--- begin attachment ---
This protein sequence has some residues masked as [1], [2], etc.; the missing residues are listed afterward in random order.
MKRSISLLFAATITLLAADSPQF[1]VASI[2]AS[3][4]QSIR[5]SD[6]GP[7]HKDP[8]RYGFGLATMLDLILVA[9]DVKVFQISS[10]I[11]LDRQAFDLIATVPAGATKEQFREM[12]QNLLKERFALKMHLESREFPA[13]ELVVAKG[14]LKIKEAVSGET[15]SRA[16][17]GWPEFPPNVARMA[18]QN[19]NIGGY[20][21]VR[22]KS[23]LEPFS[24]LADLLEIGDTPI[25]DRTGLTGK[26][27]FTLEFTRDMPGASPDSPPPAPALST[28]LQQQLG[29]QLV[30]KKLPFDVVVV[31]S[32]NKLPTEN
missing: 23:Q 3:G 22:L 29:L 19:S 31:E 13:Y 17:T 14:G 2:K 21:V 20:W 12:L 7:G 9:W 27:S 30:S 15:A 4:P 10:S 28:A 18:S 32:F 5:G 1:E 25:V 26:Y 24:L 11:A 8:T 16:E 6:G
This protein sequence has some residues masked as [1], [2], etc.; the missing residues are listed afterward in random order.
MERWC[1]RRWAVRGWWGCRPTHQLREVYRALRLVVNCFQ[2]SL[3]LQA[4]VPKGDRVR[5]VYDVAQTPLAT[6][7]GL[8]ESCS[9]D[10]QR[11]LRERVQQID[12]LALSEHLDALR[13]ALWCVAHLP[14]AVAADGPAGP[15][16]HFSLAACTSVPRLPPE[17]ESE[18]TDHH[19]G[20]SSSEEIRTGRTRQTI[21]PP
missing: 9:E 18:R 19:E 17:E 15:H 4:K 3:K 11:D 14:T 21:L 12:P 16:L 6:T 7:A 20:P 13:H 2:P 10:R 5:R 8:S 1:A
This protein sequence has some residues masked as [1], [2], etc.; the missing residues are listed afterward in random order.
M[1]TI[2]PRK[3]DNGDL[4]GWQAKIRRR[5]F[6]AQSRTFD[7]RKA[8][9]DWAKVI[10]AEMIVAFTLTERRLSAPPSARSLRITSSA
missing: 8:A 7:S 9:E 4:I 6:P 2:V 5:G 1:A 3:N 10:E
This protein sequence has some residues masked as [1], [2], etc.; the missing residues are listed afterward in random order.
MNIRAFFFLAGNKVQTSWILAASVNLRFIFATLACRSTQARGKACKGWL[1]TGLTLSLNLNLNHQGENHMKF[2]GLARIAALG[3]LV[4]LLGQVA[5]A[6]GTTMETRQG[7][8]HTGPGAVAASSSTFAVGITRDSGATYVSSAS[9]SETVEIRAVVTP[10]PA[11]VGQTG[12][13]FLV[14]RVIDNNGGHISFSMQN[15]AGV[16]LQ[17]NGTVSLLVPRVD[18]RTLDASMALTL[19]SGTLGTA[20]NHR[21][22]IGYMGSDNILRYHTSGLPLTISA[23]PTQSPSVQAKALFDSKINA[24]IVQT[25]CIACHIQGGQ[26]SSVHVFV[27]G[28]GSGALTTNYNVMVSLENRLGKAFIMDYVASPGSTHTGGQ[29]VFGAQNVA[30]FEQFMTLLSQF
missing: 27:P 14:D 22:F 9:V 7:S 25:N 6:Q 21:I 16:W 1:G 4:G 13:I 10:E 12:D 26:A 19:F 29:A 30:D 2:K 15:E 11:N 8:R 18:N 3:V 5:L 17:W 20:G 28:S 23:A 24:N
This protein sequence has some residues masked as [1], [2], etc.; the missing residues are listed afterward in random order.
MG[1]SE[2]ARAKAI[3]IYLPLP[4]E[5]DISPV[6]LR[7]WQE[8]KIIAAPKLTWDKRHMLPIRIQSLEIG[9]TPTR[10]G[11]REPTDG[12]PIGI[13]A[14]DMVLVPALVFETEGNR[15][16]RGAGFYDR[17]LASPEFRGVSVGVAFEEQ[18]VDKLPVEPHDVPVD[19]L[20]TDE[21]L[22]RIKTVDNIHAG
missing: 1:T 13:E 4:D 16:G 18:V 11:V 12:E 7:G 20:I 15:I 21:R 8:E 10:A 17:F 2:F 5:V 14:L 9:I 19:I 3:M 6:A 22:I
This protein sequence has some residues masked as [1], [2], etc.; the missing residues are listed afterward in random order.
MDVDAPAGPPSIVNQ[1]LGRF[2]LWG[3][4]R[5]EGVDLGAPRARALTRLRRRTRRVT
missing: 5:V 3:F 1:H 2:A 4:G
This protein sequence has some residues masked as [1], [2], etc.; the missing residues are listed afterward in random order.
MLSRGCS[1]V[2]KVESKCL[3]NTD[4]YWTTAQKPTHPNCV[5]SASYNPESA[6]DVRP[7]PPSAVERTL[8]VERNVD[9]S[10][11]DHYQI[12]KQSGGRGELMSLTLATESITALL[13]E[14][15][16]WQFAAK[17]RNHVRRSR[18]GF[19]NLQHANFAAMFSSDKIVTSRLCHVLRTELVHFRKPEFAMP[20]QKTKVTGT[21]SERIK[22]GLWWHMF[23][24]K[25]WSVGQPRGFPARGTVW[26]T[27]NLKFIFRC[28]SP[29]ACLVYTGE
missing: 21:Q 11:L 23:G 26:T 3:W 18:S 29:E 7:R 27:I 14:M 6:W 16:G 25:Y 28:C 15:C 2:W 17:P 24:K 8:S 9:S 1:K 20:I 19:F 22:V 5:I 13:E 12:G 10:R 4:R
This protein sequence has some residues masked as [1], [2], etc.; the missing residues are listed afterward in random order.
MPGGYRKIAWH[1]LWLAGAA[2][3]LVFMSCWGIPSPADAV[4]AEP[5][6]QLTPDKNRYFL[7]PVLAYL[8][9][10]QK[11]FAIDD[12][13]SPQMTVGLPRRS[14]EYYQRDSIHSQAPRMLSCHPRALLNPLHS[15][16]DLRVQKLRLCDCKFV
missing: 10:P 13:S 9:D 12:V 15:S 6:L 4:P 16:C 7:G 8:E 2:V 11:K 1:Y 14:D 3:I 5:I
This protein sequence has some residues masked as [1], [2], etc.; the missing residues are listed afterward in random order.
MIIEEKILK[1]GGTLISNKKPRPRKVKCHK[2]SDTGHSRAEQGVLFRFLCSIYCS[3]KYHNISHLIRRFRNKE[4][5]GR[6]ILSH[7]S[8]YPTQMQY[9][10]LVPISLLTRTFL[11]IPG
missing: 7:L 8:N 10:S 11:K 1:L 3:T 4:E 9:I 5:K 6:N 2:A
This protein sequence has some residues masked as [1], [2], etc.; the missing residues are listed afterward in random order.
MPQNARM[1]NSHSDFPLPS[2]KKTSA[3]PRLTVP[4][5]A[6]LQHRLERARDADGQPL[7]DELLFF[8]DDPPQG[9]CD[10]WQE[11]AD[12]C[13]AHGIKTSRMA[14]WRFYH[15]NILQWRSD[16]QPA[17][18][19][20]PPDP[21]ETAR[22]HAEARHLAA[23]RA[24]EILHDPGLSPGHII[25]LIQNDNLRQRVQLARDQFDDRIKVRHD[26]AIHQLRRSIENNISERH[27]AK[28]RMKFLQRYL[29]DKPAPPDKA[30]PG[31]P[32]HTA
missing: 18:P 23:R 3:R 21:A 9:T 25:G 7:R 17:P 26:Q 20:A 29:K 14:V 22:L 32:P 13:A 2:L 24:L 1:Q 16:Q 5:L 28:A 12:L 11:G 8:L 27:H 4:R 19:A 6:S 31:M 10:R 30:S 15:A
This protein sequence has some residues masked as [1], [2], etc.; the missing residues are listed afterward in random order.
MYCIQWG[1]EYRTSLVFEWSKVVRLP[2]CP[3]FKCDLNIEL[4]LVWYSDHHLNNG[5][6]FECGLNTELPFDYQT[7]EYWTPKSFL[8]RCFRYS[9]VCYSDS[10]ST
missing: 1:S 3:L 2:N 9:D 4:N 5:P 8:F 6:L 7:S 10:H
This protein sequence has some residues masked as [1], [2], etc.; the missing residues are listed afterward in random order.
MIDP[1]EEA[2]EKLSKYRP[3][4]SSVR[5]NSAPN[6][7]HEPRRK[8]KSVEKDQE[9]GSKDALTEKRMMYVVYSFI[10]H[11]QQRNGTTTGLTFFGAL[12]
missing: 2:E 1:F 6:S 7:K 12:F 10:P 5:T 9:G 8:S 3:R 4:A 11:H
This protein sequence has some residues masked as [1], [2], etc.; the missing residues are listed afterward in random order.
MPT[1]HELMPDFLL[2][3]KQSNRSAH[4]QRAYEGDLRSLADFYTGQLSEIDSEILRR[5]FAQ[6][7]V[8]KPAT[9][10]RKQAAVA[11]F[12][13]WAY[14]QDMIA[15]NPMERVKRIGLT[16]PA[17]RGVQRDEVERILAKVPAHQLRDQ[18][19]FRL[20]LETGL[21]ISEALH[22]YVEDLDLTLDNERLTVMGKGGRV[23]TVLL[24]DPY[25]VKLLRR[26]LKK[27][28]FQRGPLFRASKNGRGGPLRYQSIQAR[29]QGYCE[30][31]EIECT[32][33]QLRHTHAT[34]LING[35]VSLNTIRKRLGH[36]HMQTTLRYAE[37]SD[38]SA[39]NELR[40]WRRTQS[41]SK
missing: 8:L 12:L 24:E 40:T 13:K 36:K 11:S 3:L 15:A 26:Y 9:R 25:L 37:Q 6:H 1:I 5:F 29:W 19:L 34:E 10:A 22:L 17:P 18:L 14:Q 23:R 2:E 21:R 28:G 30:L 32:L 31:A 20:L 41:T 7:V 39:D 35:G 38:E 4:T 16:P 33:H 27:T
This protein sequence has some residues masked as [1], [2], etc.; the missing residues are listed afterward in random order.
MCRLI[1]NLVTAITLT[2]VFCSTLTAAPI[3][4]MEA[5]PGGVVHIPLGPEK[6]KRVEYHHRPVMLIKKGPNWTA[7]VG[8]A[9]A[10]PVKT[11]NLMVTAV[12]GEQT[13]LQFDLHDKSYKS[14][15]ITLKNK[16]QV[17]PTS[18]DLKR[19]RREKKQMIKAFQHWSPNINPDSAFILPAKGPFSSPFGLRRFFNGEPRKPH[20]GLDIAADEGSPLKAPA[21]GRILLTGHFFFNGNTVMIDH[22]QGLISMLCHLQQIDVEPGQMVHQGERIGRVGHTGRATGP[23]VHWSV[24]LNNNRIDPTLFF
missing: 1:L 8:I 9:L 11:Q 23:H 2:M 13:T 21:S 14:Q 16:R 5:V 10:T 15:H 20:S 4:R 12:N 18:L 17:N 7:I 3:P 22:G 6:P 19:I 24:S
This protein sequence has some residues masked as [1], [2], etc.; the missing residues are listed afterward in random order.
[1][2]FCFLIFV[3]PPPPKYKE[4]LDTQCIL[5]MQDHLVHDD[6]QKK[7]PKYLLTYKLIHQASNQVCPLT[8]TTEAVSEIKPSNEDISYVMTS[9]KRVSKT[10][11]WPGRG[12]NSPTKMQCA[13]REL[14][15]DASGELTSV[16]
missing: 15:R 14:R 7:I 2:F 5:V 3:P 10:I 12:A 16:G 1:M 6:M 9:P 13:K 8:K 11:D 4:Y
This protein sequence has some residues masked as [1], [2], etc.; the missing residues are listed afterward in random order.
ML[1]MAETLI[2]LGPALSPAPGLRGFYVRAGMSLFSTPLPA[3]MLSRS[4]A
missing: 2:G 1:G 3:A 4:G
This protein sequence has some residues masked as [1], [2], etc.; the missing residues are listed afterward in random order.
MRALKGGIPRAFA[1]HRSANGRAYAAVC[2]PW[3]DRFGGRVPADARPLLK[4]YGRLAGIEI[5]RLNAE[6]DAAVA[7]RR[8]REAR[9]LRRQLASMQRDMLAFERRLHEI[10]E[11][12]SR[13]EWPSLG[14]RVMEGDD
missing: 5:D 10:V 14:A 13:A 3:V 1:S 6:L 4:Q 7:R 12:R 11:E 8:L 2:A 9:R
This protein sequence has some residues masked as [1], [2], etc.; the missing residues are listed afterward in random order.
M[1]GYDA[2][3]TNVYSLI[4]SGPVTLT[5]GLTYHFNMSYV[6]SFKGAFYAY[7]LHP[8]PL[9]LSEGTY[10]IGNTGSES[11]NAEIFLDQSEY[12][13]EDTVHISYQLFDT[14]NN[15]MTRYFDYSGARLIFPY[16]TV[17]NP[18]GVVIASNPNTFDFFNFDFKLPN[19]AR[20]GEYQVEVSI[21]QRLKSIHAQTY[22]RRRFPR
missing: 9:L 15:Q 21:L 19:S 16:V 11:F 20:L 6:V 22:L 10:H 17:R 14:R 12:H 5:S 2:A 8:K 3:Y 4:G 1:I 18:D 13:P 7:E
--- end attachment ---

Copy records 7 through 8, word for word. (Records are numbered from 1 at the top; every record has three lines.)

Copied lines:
This protein sequence has some residues masked as [1], [2], etc.; the missing residues are listed afterward in random order.
MLSRGCS[1]V[2]KVESKCL[3]NTD[4]YWTTAQKPTHPNCV[5]SASYNPESA[6]DVRP[7]PPSAVERTL[8]VERNVD[9]S[10][11]DHYQI[12]KQSGGRGELMSLTLATESITALL[13]E[14][15][16]WQFAAK[17]RNHVRRSR[18]GF[19]NLQHANFAAMFSSDKIVTSRLCHVLRTELVHFRKPEFAMP[20]QKTKVTGT[21]SERIK[22]GLWWHMF[23][24]K[25]WSVGQPRGFPARGTVW[26]T[27]NLKFIFRC[28]SP[29]ACLVYTGE
missing: 21:Q 11:L 23:G 26:T 3:W 18:S 29:E 7:R 27:I 14:M 6:W 16:G 25:Y 28:C 15:C 2:W 17:P 24:K 8:S 9:S 1:K 20:I 19:F 22:V 5:I 13:E 12:G 10:R 4:R
This protein sequence has some residues masked as [1], [2], etc.; the missing residues are listed afterward in random order.
MPGGYRKIAWH[1]LWLAGAA[2][3]LVFMSCWGIPSPADAV[4]AEP[5][6]QLTPDKNRYFL[7]PVLAYL[8][9][10]QK[11]FAIDD[12][13]SPQMTVGLPRRS[14]EYYQRDSIHSQAPRMLSCHPRALLNPLHS[15][16]DLRVQKLRLCDCKFV
missing: 10:P 13:S 9:D 12:V 15:S 6:L 4:P 16:C 7:G 8:E 2:V 11:K 1:Y 14:D 3:I 5:I